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Bill Bennett on the “Common Core”

Wednesday, July 31, 2013

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HH: Morning glory and evening grace, America. It’s Hugh Hewitt on this wonderful Monday when the Pope is making such big news. I could talk about that, but I’m not going to. It’s that time of the year when parents all over the United States are sitting down with their high school seniors, or about to be seniors, and saying okay we’ve really got to crack these college applications. And some people are sitting down, some teachers to learn the new Common Core standards. Education is everywhere so in this hour, I’m devoting it to education. The first half-hour of it being spent with the former Secretary of Education of the United States, the Honorable William Bennett, my colleague on the Salem Radio Network. At the bottom of the hour, Jay Mathews of the Washington Post joins me. Bill Bennett’s got a brand new book out called Is College Worth It? which I greatly encourage every parent of any potential college student this year or next, or even if they have a freshman in college who’s thinking about not going back, to go sit down and read Is College Worth It? You can get it on your iPad. Bill Bennett, welcome to the Hugh Hewitt show. Great to have you.

 

BB: Thanks very much. Say hi to Jay for me. He’s doing some interesting work, Jay Mathews.

 

HH: He is a terrific reporter. I mean I’ve always appreciated his willingness to go where the story is and I will do that.

 

BB: How long have you known him?

 

HH: Probably 10 years going back a few books.

 

BB: Okay. Well, you know what he did for me when I was Secretary, he found Hyman Escalante for me.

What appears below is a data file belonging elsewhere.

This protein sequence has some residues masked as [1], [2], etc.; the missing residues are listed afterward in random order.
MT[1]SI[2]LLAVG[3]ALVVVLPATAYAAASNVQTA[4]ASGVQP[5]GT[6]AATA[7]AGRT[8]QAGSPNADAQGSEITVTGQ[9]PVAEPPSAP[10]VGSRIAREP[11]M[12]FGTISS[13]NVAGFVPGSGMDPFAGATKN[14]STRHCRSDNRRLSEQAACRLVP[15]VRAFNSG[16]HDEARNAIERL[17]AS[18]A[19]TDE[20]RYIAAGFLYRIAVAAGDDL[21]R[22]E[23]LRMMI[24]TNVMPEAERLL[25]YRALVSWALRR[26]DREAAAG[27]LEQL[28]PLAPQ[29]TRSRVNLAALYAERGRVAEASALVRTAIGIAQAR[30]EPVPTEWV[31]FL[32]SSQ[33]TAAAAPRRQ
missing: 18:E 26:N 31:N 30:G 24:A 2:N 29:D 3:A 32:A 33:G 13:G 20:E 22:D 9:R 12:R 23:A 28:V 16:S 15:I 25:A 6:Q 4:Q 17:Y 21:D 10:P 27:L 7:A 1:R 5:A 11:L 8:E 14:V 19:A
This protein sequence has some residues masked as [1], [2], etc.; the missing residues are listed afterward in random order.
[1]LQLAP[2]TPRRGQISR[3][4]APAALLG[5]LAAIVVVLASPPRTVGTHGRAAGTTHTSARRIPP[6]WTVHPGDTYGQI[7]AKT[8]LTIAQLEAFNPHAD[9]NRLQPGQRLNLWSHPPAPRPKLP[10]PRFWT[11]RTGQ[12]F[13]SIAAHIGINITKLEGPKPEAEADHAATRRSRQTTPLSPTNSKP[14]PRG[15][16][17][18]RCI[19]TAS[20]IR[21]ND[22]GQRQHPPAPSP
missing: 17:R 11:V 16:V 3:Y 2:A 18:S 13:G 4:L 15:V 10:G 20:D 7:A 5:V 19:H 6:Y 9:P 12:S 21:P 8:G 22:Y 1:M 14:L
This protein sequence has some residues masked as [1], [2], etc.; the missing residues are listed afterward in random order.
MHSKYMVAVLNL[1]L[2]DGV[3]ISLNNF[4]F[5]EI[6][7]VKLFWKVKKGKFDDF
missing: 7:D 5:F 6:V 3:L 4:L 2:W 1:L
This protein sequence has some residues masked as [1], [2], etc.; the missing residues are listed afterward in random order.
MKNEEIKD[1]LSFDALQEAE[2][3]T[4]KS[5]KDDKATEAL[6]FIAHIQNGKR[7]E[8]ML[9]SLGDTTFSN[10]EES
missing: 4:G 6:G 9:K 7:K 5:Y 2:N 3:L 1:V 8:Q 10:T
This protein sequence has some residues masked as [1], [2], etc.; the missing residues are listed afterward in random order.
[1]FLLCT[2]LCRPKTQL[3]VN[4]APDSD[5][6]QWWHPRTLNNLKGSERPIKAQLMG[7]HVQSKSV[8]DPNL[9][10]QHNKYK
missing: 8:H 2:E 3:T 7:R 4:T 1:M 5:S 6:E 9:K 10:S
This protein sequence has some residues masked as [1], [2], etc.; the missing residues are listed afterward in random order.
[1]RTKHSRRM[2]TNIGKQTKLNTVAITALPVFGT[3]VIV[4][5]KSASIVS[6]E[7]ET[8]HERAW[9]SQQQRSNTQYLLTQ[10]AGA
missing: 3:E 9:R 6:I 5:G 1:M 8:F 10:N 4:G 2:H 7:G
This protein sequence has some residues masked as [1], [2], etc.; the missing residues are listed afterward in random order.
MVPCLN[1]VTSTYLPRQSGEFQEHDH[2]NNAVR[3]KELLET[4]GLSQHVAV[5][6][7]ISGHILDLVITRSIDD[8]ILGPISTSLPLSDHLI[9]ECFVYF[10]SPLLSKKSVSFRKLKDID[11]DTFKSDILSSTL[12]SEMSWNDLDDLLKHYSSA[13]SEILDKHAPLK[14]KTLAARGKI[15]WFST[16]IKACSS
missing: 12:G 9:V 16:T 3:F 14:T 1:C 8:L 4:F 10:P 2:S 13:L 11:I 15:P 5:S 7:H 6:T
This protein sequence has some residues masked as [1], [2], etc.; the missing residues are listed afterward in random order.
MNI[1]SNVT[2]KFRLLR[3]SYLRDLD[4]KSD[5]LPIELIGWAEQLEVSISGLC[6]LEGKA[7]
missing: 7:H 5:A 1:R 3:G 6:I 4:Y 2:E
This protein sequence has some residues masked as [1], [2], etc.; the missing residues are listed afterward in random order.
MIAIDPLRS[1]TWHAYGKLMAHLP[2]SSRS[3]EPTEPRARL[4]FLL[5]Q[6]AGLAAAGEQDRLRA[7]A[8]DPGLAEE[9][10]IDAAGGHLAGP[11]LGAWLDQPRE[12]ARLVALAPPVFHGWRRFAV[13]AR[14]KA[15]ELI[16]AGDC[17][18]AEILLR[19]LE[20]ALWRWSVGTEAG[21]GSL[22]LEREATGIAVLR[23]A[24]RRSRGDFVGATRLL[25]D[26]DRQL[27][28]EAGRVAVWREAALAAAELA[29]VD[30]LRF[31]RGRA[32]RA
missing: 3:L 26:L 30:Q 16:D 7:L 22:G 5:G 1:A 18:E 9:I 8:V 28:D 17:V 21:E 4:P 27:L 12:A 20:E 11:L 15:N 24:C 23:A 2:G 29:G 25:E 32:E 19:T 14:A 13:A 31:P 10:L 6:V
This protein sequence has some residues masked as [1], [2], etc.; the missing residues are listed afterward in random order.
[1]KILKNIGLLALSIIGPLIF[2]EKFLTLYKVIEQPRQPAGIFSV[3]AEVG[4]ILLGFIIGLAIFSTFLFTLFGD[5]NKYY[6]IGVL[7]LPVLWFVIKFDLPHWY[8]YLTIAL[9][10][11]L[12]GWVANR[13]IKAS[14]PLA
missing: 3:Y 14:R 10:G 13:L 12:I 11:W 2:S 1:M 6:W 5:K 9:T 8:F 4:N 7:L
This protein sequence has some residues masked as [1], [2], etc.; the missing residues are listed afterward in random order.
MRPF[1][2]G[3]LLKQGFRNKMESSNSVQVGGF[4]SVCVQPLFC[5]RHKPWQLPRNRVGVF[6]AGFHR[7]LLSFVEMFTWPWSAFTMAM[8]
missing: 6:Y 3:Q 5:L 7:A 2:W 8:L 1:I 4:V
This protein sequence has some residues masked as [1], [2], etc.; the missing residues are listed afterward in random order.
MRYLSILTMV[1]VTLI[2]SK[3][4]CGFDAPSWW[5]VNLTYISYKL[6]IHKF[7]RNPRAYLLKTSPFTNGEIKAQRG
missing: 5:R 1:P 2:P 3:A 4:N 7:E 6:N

HH: No kidding?

 

BB: That’s how I got there and that’s how we brought him to Washington and had lunch with Reagan and it was a great day.

 

HH: Well, I will begin the bottom of the hour with that. Before I begin my conversation with you, I gotta, I’ve got to chide you about one thing. Over at the SRNstore.com which is the place where all of our loot is, the Hugh Hewitt Show stuff and the Michael Medved Show stuff and the Bill Bennett Show stuff, I looked and I’m really disappointed in the Bill Bennett Morning in America mug. I do not believe that it’s ergonomically appropriate. It looks like it could topple over at any moment.

 

BB: Well, no, you’ve got to focus in the morning. You know, you’ve got to focus.

 

HH: [laughing]

 

BB: And it’s a challenge. We face a lot of challenges in the morning! What’s one more!

 

HH: And I like the travel mug. I figure that’s what your sucking on every time you leave and wherever you leave at o’dark hundred in the morning to trundle over to the studio

 

BB: You’ve got it.

 

HH: but ah, okay. It’s great stuff at the SRNstore.com. I just want to sell more stuff than Bill, America so help me out there.

 

BB: We go, we go into the Salem studio like those Seals going into Bin Laden’s house.